After you have your visa you’ll need to apply for your work permit, and the application is processed at the Ministry of Labor office (at least you don’t need to exit the country again!). After all that, there’s one more step, you’ll need to apply for a teaching license. Yup, again more costs and more thousands of copies of all your documents, plus anything else the Thai government starts requiring all of a sudden – they are notorious for changing the requirements frequently, and not even the schools and hiring agencies know what’s happening and often give you incorrect information. Meanwhile, you are probably already teaching for 5-6 months, officially but illegally.

This is just a quick list of things you’ll need to do just to get a job and regularize your situation. So, if you have no patience for bureaucracy, delays, corruption, misinformation… maybe this kind of job is not for you.

The infamous “culture shock”

When looking for tips online about teaching English abroad, there’s often a topic about culture shock. The advice is to be prepared for it, but in reality, it’s impossible to be prepared for the avalanche of totally different world views and ways to behave and act that you will be faced with when starting to teach in a foreign country. My husband had already taught English in Thailand and had talked about his experience and warned me about the down sides, but I must say that it didn’t help me much to cope with the culture shock when I actually started working there.

The Thai Educational System can be quite different compared to how the West views and practices education.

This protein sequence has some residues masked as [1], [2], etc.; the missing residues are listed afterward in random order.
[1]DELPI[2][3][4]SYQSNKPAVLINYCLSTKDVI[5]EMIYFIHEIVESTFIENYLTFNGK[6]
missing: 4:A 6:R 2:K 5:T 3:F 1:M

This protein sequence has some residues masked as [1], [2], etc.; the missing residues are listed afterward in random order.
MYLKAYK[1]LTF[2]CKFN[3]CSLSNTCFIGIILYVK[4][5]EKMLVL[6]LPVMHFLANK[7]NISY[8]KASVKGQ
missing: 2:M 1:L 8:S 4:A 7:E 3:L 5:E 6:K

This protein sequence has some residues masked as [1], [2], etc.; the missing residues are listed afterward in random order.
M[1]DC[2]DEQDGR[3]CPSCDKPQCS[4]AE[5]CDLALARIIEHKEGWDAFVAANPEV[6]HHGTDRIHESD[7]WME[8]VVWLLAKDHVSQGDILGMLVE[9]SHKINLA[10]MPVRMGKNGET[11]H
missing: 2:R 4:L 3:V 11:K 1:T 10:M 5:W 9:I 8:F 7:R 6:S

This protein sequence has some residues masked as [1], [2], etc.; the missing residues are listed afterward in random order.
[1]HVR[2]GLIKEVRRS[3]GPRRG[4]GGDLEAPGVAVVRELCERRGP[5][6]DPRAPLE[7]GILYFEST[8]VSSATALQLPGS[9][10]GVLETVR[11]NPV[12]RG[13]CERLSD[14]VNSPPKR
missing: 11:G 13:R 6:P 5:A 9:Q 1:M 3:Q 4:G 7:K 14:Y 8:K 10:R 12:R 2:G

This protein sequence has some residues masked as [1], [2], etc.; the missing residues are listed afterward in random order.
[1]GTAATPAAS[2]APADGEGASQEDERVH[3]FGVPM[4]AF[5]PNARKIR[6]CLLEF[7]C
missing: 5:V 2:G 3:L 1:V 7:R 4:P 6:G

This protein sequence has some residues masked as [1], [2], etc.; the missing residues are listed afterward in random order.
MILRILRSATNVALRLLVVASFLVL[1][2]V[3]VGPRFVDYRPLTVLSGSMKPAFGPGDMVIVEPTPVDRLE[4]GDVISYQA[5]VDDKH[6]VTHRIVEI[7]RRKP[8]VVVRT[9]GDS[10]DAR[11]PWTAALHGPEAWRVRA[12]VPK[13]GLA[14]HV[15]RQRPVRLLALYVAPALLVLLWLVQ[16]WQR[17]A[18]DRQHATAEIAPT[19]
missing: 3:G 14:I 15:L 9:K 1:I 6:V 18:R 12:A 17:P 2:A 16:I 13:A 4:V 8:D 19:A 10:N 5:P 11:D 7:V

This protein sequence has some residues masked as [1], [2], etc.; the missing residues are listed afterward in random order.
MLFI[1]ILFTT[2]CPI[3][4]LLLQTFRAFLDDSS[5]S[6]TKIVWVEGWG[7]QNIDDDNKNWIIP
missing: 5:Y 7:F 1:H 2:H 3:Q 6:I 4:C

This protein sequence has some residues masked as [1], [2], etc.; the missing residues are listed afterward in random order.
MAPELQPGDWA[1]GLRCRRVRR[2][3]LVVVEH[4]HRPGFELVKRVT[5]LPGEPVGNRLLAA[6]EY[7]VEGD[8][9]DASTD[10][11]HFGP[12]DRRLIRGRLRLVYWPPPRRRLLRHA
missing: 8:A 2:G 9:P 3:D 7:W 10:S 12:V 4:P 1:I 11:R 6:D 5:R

The aspects that bothered me the most, were the lack of clear communication between the school and the teachers – as what is required, what is expected, etc. The language barrier is a big factor here, because most often than not, your “boss” at the school, the one who decides everything, may not speak English at all and you end up hearing about curriculum changes, new schedules, paperwork to be done, etc, from other people and always last minute and with no clear instructions.

This of course varies between schools, but I can assure you that this is a general characteristic that you will encounter in higher or lower levels in any given Thai school. It is expected of you and all of the teachers to be always happy and “go with the flow” – organization and preparing things in advance is often not a priority at all.

Another thing is that you get the strong feeling that you are only there for appearances. The fact that native speakers with no experience get hired quickly and with a much higher salary, and the fact that white, blue eyed teachers get a higher salary than let’s say—Indians or Filipinos (which are a big group of teachers in Thailand, and I must say, often times better than Westerners because they are used to Asian culture in general) is already revolting. Not to mention that any foreign teacher already gets a much higher salary than most of the Thai teachers. The whole thing is totally unjust (and racist) and it makes for an unpleasant working atmosphere.

And it is quite clear that quality is not really the focus, you need to act a certain way, never “lose face” or let your students lose face, make the students copy enough things in their notebook so their parents are happy to see it at home, never ask to many questions, etc. And also, you are obliged to pass all students, no matter what (really, it’s in the Thai law).

The students know this very well, and you can imagine that it results in the majority of them not being really interested in learning at all. And, since you (most likely) can’t speak their language, it’s extremely hard to really level with them and try to motivate them somehow. The general feeling is that it’s all make-believe: the teachers pretend to teach and the students pretend to learn.

And every time you try to really make a difference, change things, be stricter to try and really help the students learn, it will just backfire. If you start failing students, giving warnings because they always arrive late, it will end up being your fault. If the students don’t pass it will be the fault of the teacher, of course. And again and again you will hear that this is how things work in Thailand and that you can’t change the system. Finding a way of dealing with that can be quite difficult; it was for me at least.